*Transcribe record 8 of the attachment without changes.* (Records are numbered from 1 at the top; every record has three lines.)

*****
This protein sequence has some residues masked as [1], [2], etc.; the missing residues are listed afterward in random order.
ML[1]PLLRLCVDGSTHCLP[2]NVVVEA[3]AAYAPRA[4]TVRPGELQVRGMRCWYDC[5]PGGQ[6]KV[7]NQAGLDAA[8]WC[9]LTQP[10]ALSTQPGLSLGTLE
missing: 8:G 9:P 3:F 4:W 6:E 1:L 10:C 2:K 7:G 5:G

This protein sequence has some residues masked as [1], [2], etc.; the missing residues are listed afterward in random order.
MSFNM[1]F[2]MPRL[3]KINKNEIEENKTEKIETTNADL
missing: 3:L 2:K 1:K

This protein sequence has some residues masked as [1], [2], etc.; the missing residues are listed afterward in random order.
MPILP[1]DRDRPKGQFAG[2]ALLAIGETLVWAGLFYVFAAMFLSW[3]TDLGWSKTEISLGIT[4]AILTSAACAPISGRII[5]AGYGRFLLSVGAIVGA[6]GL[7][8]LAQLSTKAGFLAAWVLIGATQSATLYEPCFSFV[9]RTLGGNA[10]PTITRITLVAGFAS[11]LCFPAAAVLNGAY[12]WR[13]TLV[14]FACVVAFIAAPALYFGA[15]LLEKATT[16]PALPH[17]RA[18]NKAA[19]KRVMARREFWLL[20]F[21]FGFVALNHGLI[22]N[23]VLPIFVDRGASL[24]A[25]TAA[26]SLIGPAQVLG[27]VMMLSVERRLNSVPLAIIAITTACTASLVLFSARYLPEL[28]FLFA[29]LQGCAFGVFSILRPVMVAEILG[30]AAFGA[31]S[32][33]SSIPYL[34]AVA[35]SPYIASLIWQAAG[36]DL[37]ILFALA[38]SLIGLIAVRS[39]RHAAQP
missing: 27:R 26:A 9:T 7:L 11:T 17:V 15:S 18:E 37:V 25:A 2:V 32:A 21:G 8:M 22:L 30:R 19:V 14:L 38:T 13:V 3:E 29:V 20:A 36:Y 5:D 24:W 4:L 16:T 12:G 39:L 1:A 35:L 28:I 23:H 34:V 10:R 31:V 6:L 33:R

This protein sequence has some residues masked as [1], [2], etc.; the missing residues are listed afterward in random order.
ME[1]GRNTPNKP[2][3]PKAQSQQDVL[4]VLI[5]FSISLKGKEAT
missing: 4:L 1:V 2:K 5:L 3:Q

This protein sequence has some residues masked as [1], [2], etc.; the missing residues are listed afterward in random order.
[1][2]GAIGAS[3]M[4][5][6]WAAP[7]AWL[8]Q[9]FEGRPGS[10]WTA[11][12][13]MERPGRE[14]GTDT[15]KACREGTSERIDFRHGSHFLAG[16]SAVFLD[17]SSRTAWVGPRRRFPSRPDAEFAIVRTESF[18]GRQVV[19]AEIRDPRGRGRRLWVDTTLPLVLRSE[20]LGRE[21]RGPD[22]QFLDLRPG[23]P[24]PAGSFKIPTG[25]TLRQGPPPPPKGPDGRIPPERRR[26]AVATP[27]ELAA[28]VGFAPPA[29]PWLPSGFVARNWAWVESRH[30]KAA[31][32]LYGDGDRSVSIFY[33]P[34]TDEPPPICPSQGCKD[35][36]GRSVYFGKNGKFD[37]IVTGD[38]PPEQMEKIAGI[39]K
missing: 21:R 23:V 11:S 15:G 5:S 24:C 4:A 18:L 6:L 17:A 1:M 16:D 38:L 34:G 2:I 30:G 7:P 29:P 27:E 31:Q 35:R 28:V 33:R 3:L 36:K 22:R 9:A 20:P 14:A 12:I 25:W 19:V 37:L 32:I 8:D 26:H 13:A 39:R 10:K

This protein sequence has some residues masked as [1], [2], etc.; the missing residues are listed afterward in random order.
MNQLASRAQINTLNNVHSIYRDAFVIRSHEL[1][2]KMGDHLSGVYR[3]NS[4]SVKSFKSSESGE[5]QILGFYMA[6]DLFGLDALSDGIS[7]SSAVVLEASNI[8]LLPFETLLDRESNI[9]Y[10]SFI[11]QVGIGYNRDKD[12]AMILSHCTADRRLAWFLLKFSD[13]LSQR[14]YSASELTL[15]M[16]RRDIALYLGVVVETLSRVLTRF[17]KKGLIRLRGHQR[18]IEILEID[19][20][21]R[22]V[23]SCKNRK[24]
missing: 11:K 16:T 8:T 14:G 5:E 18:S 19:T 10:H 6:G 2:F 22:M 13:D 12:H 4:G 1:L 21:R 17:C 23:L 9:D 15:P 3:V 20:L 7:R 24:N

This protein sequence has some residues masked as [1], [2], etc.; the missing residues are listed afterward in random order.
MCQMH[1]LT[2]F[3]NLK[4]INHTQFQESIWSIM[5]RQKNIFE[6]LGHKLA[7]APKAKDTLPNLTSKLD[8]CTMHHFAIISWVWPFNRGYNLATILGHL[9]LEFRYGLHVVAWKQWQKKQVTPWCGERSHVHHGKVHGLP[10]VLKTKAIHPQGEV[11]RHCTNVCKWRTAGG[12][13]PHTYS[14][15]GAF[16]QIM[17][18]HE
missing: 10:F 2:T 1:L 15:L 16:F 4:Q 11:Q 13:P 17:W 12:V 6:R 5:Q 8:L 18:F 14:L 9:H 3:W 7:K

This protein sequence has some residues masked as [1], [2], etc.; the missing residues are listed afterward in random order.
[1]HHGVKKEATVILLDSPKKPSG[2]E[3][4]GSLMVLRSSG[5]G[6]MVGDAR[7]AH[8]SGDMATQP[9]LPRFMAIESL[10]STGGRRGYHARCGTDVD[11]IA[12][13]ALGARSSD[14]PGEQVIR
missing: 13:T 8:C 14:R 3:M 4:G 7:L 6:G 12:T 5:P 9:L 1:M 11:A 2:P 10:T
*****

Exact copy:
This protein sequence has some residues masked as [1], [2], etc.; the missing residues are listed afterward in random order.
[1]HHGVKKEATVILLDSPKKPSG[2]E[3][4]GSLMVLRSSG[5]G[6]MVGDAR[7]AH[8]SGDMATQP[9]LPRFMAIESL[10]STGGRRGYHARCGTDVD[11]IA[12][13]ALGARSSD[14]PGEQVIR
missing: 13:T 8:C 14:R 3:M 4:G 7:L 6:G 12:T 5:P 9:L 1:M 11:A 2:P 10:T